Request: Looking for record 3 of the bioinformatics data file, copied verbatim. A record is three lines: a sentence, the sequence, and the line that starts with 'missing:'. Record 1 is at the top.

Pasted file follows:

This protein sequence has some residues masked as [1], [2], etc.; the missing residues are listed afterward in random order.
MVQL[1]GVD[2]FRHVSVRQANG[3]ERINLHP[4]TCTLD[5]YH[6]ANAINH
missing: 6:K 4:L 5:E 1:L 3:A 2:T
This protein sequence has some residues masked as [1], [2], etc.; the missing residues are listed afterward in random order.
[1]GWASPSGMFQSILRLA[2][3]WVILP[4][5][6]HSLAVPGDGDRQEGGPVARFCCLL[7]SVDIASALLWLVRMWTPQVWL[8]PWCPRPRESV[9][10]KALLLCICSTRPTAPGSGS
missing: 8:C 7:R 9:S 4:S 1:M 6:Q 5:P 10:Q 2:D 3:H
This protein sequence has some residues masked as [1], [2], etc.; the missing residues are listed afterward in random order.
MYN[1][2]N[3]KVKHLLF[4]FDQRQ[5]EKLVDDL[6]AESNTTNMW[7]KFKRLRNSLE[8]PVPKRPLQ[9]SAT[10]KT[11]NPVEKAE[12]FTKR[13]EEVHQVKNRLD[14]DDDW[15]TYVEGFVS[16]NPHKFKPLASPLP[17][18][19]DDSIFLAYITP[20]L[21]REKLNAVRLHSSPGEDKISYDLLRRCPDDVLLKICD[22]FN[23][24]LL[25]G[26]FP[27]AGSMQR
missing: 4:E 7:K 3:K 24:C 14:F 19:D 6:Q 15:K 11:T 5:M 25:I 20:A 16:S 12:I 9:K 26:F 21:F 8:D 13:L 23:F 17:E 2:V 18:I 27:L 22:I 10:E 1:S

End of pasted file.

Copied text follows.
This protein sequence has some residues masked as [1], [2], etc.; the missing residues are listed afterward in random order.
MYN[1][2]N[3]KVKHLLF[4]FDQRQ[5]EKLVDDL[6]AESNTTNMW[7]KFKRLRNSLE[8]PVPKRPLQ[9]SAT[10]KT[11]NPVEKAE[12]FTKR[13]EEVHQVKNRLD[14]DDDW[15]TYVEGFVS[16]NPHKFKPLASPLP[17][18][19]DDSIFLAYITP[20]L[21]REKLNAVRLHSSPGEDKISYDLLRRCPDDVLLKICD[22]FN[23][24]LL[25]G[26]FP[27]AGSMQR
missing: 4:E 7:K 3:K 24:C 14:F 19:D 6:Q 15:K 11:T 5:M 25:I 20:A 16:S 12:I 9:K 26:F 21:F 8:D 13:L 23:F 17:E 2:V 18:I 27:L 22:I 10:E 1:S